Wall Street Journal interviews Slovak Prime Minister Iveta Radicova on the reasons why Slovakia refuses to bail out Greece with further loans

Wall Street Journal interviews Iveta Radicova on the reasons why Slovakia refuses to bail out Greece with further loans


Iveta Radicova is clearly an intelligent leader, and she explained that Slovakia is participating in an Eurozone insurance policy for the protection of the euro due to unforseen and unavoidable future circumstances.

However she politely suggested that the greek situation is not justifiable as a bailout, because it was hardly an unavoidable situation and that the indirect beneficieries of such bail-outs (often rich investors and banks) need to accept the risk of their investments and the tax payer cannot be there to pick up the pieces if the investor does not do their due dilligence. This is a point made by several economists over the years when bailouts started with Asia & Mexico under Clinton.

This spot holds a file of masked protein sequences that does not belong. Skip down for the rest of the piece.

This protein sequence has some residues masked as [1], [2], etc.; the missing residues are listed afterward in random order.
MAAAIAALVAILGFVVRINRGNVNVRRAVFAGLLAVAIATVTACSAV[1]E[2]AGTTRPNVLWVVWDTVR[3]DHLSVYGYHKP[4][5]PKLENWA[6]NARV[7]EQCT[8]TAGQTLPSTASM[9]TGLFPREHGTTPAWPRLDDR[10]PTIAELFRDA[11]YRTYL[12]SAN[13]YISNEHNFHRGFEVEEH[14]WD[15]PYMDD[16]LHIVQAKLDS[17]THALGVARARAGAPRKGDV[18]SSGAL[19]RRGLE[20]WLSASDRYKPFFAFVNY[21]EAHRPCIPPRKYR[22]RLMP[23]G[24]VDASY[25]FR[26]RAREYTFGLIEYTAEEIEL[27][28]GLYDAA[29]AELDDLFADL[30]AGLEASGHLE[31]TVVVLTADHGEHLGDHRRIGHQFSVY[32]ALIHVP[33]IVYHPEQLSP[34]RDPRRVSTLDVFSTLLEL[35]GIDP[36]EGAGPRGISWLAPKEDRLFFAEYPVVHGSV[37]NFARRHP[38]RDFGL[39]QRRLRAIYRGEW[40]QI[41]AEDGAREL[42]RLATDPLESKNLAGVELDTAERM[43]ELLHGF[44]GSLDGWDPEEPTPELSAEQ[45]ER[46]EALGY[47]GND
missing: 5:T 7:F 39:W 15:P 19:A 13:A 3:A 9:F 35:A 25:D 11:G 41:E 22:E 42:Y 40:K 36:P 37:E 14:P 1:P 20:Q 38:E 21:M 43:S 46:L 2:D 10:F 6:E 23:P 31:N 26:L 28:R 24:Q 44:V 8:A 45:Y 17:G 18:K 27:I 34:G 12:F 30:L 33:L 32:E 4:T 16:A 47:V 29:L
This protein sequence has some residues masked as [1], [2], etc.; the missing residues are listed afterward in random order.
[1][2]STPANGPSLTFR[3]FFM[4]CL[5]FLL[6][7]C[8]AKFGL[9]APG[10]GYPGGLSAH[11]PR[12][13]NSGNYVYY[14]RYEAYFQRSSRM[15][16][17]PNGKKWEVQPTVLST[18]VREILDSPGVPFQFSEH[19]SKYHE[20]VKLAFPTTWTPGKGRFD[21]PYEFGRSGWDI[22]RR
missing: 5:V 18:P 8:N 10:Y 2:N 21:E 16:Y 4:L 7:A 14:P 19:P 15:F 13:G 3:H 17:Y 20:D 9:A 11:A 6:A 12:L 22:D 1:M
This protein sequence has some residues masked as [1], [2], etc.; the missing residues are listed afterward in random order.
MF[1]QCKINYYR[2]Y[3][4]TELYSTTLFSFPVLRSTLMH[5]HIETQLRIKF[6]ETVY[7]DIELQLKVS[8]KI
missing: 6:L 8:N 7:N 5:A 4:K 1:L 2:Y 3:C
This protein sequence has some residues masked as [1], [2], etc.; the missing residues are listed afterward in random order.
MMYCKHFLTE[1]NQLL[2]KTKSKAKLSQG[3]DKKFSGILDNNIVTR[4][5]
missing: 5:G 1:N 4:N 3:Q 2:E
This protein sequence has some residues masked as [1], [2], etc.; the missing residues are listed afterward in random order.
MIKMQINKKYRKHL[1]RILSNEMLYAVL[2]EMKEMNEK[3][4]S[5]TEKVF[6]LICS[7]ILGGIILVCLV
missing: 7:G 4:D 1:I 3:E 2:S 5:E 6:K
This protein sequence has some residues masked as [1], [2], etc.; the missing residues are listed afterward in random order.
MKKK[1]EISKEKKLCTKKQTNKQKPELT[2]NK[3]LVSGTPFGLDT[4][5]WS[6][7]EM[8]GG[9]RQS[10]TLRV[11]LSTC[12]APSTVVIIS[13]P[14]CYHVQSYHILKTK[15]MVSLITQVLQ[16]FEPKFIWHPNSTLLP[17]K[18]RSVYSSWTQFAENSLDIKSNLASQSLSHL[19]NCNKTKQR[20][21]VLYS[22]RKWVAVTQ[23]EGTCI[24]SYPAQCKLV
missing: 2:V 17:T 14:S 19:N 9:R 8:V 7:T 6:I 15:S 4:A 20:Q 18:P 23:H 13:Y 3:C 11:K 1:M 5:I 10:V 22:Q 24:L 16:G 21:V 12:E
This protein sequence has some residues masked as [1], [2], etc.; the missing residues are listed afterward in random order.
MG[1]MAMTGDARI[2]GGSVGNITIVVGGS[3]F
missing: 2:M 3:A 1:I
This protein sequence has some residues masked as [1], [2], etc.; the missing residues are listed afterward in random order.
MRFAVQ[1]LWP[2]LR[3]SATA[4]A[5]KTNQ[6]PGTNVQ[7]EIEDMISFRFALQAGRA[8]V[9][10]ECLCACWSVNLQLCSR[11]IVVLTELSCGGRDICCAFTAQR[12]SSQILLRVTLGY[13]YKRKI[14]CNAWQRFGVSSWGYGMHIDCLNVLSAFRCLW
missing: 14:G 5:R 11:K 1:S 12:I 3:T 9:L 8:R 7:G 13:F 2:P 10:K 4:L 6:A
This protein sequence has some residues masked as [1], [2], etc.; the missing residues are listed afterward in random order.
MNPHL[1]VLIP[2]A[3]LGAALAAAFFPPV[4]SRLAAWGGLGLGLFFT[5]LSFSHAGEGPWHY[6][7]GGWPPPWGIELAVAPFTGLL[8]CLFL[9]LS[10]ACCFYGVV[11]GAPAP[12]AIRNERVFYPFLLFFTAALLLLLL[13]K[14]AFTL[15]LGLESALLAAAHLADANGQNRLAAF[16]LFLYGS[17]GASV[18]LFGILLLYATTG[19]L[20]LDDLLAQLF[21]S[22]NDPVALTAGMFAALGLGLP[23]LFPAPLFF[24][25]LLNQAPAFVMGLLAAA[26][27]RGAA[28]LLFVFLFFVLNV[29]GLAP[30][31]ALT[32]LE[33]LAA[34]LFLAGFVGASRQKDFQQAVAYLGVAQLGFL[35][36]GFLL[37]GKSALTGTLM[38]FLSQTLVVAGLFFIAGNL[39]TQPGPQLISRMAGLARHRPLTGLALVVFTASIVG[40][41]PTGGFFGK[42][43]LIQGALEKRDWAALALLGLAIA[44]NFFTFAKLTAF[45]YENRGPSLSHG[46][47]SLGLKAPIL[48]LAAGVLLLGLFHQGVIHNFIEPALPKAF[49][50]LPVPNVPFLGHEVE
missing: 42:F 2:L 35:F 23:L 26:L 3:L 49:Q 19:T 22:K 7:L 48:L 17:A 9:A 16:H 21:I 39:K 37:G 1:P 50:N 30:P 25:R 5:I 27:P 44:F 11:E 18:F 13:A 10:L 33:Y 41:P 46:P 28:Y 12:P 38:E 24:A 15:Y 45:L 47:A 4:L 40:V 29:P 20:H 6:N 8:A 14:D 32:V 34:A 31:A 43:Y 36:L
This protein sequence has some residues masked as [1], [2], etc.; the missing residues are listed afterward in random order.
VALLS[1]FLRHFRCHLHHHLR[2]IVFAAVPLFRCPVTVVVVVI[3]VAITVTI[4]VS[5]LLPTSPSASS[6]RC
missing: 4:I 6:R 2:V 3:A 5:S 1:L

In other words the PM of Slovakia noted her and her country's aversion to a development model largely based on ever increasing borrowing. She expressed her solidarity with the greek people but not with the practices of their governments in the last 20-30 years in relation to debt.

This is not just words, Slovakia has a tiny national debt as a % of GDP which is even smaller than Finland and about half that of Germany at around 35%, moreover this is likely to decline further. One cound say that Slovakia is a very debt averse country culturally, and seems to be baffled by the prevalence of the credit card and other forms of indebtedness in the anglosaxon world.

The Slovak Prime Minister called for stronger regulation of euro-zone financial markets and for allowing overly-indebted countries to undergo and orderly default rather than throwing them new credit lifelines.

Earlier this year Slovakia, the newest and poorest of the 16-rich-nation currency group, caused a stir around Europe when it refused to be part of a EUR110 billion bailout for Greece, agreed on in May by euro-zone member countries and the International Monetary Fund. However it should remembered that Slovakia's share is fairly small as it is a small country of only 5 million people.

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